Robay, Dimitri [Medical Genetics, St. George's, University of London, Cranmer Terrace, London SW17 0RE (United Kingdom); Patel, Heema [Medical Genetics, St. George's, University of London, Cranmer Terrace, London SW17 0RE (United Kingdom); Simpson, Michael A. [Medical Genetics, St. George's, University of London, Cranmer Terrace, London SW17 0RE (United Kingdom); Brown, Nigel A. [Basic Medical Sciences, St. George's, University of London, Cranmer Terrace, London SW17 0RE (United Kingdom); Crosby, Andrew H. [Medical Genetics, St. George's, University of London, Cranmer Terrace, London SW17 0RE (United Kingdom)]. E-mail: acrosby@sgul.ac.uk

2006-09-10

125

Cold temperature improves mobility and survival in Drosophila models of autosomal-dominant hereditary spastic paraplegia (AD-HSP).  

PubMed

Autosomal-dominant hereditary spastic paraplegia (AD-HSP) is a crippling neurodegenerative disease for which effective treatment or cure remains unknown. Victims experience progressive mobility loss due to degeneration of the longest axons in the spinal cord. Over half of AD-HSP cases arise from loss-of-function mutations in spastin, which encodes a microtubule-severing AAA ATPase. In Drosophila models of AD-HSP, larvae lacking Spastin exhibit abnormal motor neuron morphology and function, and most die as pupae. Adult survivors display impaired mobility, reminiscent of the human disease. Here, we show that rearing pupae or adults at reduced temperature (18°C), compared with the standard temperature of 24°C, improves the survival and mobility of adult spastin mutants but leaves wild-type flies unaffected. Flies expressing human spastin with pathogenic mutations are similarly rescued. Additionally, larval cooling partially rescues the larval synaptic phenotype. Cooling thus alleviates known spastin phenotypes for each developmental stage at which it is administered and, notably, is effective even in mature adults. We find further that cold treatment rescues larval synaptic defects in flies with mutations in Flower (a protein with no known relation to Spastin) and mobility defects in flies lacking Kat60-L1, another microtubule-severing protein enriched in the CNS. Together, these data support the hypothesis that the beneficial effects of cold extend beyond specific alleviation of Spastin dysfunction, to at least a subset of cellular and behavioral neuronal defects. Mild hypothermia, a common neuroprotective technique in clinical treatment of acute anoxia, might thus hold additional promise as a therapeutic approach for AD-HSP and, potentially, for other neurodegenerative diseases. PMID:24906373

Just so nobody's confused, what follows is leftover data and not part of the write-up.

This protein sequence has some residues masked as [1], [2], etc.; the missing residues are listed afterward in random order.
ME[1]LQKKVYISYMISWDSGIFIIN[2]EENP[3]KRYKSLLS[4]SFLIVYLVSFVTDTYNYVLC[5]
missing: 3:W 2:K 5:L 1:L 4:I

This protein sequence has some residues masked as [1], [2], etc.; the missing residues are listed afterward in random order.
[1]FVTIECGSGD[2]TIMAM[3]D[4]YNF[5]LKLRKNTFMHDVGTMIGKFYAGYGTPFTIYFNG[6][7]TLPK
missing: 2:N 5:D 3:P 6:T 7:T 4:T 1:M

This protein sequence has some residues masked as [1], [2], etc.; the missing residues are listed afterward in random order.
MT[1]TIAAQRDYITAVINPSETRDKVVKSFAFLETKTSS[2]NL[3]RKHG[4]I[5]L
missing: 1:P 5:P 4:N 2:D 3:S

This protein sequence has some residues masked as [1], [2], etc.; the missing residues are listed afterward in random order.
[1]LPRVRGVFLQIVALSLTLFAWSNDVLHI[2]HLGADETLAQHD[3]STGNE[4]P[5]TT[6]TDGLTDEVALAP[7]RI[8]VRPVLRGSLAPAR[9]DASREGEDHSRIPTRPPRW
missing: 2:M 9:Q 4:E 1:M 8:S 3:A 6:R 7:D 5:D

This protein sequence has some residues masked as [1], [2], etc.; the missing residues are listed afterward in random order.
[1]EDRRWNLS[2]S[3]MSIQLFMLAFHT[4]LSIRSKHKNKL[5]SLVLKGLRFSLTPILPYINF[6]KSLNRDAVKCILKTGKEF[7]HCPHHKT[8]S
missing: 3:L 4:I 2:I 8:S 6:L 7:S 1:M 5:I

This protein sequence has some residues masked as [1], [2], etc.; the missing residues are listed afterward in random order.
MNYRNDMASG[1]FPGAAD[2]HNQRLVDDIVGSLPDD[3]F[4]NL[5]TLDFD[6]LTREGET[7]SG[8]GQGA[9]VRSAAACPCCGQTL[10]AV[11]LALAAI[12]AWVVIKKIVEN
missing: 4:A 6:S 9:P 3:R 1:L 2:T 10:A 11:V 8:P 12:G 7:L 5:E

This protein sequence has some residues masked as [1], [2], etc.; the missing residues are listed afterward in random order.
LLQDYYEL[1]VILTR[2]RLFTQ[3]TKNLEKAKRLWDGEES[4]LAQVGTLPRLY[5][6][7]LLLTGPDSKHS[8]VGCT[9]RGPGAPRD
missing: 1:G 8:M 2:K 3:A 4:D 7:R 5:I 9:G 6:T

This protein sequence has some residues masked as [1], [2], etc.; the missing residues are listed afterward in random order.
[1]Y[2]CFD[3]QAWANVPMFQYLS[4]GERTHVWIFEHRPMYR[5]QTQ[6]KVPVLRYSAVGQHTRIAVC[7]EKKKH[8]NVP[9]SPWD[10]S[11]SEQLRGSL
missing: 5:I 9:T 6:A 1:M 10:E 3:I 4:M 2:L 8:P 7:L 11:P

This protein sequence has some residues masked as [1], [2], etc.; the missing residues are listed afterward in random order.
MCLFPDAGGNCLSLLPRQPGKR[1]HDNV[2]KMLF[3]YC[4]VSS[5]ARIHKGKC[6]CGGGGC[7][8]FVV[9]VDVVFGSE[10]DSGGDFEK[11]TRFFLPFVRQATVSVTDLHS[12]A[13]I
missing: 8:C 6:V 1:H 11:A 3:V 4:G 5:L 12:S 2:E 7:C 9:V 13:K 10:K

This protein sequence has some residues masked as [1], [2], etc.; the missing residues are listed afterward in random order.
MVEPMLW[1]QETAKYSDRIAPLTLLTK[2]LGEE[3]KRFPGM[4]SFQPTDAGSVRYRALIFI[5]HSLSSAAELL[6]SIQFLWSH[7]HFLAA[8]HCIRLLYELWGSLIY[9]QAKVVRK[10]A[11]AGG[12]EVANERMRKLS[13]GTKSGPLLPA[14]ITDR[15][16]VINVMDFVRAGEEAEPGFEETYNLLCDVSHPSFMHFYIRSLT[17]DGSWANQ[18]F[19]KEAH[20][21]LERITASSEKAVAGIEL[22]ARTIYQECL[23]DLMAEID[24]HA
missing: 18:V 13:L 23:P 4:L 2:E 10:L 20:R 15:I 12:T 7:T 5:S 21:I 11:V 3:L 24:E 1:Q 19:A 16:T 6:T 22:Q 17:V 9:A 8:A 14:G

Baxter, Sally L; Allard, Denise E; Crowl, Christopher; Sherwood, Nina Tang

2014-08-01

126

Adaptor Protein Complex 4 Deficiency Causes Severe Autosomal-Recessive Intellectual Disability, Progressive Spastic Paraplegia, Shy Character, and Short Stature  

PubMed Central

Intellectual disability inherited in an autosomal-recessive fashion represents an important fraction of severe cognitive-dysfunction disorders. Yet, the extreme heterogeneity of these conditions markedly hampers gene identification. Here, we report on eight affected individuals who were from three consanguineous families and presented with severe intellectual disability, absent speech, shy character, stereotypic laughter, muscular hypotonia that progressed to spastic paraplegia, microcephaly, foot deformity, decreased muscle mass of the lower limbs, inability to walk, and growth retardation. Using a combination of autozygosity mapping and either Sanger sequencing of candidate genes or next-generation exome sequencing, we identified one mutation in each of three genes encoding adaptor protein complex 4 (AP4) subunits: a nonsense mutation in AP4S1 (NM_007077.3: c.124C>T, p.Arg42?), a frameshift mutation in AP4B1 (NM_006594.2: c.487_488insTAT, p.Glu163_Ser739delinsVal), and a splice mutation in AP4E1 (NM_007347.3: c.542+1_542+4delGTAA, r.421_542del, p.Glu181Glyfs?20). Adaptor protein complexes (AP1-4) are ubiquitously expressed, evolutionarily conserved heterotetrameric complexes that mediate different types of vesicle formation and the selection of cargo molecules for inclusion into these vesicles. Interestingly, two mutations affecting AP4M1 and AP4E1 have recently been found to cause cerebral palsy associated with severe intellectual disability. Combined with previous observations, these results support the hypothesis that AP4-complex-mediated trafficking plays a crucial role in brain development and functioning and demonstrate the existence of a clinically recognizable syndrome due to deficiency of the AP4 complex.

Abou Jamra, Rami; Philippe, Orianne; Raas-Rothschild, Annick; Eck, Sebastian H.; Graf, Elisabeth; Buchert, Rebecca; Borck, Guntram; Ekici, Arif; Brockschmidt, Felix F.; Nothen, Markus M.; Munnich, Arnold; Strom, Tim M.; Reis, Andre; Colleaux, Laurence